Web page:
It’s been a great ride under President Obama. I’m not looking forward to what tomorrow will bring. Because tomorrow I have to stop ignoring the reality of last November’s election and dig in.
I was listening to Hamilton for the first time last week when I was traveling (I know. I’m the last person on earth to hear it), and when we got to George Washington’s farewell address, it got me thinking about Fortuna, the (lowercase-w) wheel of Fortune. How Washington set precedents for the peaceful transfer of power that all 44 presidents since him have followed, but that Donald Trump seems determined not to.
I think we’re going to find out in the next few years just how much that we take for granted in our public life—in the life of our Republic—is set by precedent rather than law, and how easily those precedents can be overturned.
Rands in Repose: One Thing. A good description of some of the psychology behind the Deming principle of minimizing work in progress.
You cross the threshold of inbox usefulness when you begin to mistake the act of managing the importance rather than acting on the importance. Speaking as a human who has crossed this uselessness threshold multiple times, I am prepared to declare that I am 100% done with productivity products. There is a better, simpler, and more productive way.
Today was the first time I had visited Natural Bridge in more than eleven years. (You can read my previous write-up.) The bridge continues to be more imposing than can be easily absorbed, as the photo above hopefully shows.
This time I walked further up the path along Cedar Creek. (I had, after all, paid my $8 for access to the trail.) I passed a reconstructed Indian village – don’t flinch, it was done sensitively – and a cave, and made my way to the Lace Falls. Seeing more of the Bridge made me better appreciate Thomas Jefferson’s pilgrimages there – and his practical desire to explore the area’s mineral resources, including opening a saltpeter mine just up the creek.
I only made one full circuit of the store, but during that circuit I found first editions of the following:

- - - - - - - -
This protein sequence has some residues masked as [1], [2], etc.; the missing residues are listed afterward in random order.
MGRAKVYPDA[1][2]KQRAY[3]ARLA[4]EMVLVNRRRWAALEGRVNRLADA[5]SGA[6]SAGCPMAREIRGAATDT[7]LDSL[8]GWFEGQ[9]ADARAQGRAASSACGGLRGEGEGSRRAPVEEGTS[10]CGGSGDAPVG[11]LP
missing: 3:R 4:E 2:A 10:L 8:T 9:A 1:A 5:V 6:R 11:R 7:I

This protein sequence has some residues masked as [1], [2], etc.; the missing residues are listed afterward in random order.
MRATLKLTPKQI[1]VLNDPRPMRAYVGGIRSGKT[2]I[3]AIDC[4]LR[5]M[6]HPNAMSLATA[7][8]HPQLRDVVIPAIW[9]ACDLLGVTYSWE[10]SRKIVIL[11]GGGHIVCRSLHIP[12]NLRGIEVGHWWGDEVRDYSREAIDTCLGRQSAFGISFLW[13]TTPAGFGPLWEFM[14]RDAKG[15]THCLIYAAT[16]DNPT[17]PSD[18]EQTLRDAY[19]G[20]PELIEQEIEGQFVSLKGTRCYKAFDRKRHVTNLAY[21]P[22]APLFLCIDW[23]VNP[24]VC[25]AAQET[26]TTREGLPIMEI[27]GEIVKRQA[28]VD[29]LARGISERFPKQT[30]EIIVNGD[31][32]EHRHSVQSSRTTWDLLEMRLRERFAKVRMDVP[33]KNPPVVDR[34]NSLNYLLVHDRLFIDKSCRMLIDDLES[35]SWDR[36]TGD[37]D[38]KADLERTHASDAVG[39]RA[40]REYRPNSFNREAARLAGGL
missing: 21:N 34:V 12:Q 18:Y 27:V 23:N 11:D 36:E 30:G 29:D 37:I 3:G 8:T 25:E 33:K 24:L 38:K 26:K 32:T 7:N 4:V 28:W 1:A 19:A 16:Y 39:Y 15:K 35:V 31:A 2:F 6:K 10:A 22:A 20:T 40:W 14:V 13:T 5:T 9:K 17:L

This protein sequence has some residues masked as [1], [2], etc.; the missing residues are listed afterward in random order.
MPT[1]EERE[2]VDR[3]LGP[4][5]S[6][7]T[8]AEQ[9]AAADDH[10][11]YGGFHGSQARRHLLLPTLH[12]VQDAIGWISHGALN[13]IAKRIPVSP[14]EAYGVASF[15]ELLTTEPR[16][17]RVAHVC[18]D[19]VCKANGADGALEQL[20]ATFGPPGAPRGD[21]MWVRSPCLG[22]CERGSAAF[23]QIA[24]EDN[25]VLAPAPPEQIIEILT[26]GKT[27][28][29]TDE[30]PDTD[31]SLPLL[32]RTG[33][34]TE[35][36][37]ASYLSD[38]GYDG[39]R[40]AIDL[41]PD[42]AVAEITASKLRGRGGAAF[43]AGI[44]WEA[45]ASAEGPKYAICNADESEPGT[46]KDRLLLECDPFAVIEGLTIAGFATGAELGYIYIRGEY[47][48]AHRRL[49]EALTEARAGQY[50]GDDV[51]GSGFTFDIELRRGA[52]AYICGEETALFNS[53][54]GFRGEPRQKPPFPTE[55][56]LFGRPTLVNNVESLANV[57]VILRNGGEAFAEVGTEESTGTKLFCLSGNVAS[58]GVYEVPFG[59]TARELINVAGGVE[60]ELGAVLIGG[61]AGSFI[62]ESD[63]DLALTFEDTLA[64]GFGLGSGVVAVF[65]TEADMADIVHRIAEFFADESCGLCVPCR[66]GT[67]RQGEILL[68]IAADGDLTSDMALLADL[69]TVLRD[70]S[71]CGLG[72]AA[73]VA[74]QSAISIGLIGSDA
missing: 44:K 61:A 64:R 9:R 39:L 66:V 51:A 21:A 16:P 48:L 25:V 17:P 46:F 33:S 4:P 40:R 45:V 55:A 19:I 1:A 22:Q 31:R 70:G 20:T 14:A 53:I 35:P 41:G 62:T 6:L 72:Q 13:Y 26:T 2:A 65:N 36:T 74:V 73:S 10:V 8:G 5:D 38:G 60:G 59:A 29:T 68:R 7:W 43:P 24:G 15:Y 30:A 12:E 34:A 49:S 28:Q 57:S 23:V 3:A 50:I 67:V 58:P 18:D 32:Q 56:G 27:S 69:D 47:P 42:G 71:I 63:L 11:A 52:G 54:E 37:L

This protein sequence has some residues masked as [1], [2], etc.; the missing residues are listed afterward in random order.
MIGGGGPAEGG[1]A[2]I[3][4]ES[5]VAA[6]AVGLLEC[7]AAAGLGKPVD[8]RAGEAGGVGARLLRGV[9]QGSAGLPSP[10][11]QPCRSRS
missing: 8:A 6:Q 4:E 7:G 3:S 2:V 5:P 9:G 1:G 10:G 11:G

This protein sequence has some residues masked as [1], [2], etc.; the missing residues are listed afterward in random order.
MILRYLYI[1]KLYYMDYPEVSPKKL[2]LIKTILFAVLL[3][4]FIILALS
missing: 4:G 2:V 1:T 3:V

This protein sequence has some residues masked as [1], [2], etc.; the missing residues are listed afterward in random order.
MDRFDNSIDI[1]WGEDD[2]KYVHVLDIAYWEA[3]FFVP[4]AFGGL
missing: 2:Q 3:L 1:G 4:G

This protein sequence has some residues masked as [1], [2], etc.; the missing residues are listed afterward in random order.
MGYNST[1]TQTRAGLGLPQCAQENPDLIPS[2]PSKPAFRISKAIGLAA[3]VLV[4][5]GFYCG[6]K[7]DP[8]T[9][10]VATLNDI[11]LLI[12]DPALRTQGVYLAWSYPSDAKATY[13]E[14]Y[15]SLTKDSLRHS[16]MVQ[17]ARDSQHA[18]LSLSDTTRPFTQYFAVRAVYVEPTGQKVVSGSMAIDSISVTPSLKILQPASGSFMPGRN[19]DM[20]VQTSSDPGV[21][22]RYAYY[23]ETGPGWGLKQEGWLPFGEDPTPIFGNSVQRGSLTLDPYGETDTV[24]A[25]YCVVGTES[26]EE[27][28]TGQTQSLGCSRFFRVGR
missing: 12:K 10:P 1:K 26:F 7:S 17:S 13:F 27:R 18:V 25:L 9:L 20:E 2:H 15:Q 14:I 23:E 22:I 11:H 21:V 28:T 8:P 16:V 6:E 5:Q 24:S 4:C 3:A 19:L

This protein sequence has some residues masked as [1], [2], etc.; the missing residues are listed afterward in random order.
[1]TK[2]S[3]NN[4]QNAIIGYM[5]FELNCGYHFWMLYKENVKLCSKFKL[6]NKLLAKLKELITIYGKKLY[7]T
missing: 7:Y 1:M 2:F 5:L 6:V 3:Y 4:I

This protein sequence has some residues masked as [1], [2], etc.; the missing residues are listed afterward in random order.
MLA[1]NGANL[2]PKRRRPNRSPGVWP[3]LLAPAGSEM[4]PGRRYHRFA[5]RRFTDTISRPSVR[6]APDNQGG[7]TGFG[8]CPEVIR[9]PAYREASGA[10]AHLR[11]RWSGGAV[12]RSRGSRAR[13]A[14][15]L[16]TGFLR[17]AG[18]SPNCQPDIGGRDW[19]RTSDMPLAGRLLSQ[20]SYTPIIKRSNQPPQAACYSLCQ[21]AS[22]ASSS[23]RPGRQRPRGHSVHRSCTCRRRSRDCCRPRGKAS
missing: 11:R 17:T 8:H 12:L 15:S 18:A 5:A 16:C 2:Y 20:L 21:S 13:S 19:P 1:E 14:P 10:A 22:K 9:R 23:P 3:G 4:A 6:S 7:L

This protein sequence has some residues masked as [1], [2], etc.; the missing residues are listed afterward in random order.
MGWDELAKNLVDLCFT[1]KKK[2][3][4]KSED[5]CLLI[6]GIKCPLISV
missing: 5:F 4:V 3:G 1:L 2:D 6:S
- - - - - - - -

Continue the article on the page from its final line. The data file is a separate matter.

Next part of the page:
Ray Bradbury’s Toynbee Convector(1988), which he published when I was in high school but which I’ve never read
Porte Crayon‘s The Old South Illustrated (1959), the first major collection of his published works, including Virginia Illustrated and first appearance of the “typical 1850s UVA student” drawing that the Virginia Glee Club has used for years
And Countee Cullen‘s Copper Sun (1927), pictured above, his third published book.
The Cullen is a beautiful work, illustrated in an art deco inspired style by the unrelated Charles Cullen, and featuring some of Countee Cullen’s most shattering poems, including “Threnody for a Brown Girl.” A Google search shows that first editions can go for north of $300; I got very lucky to find it for less than a tenth of that.
I’m an occasional podcast listener. I subscribe to a handful, all music, including the mighty Funky16Corners and Iron Leg and a few from KEXP. Because all three of these have some shows that last a half hour or more—typically longer than my commute—I tend to binge-listen to catch up.
I had a long drive down to North Carolina starting Sunday and took the opportunity to catch up on my listening. I almost fast forwarded past the KEXP live sessions entries, but I’m glad I didn’t. Something about the announcer made me want to listen to the first episode I had downloaded, from an artist named Kate Tempest.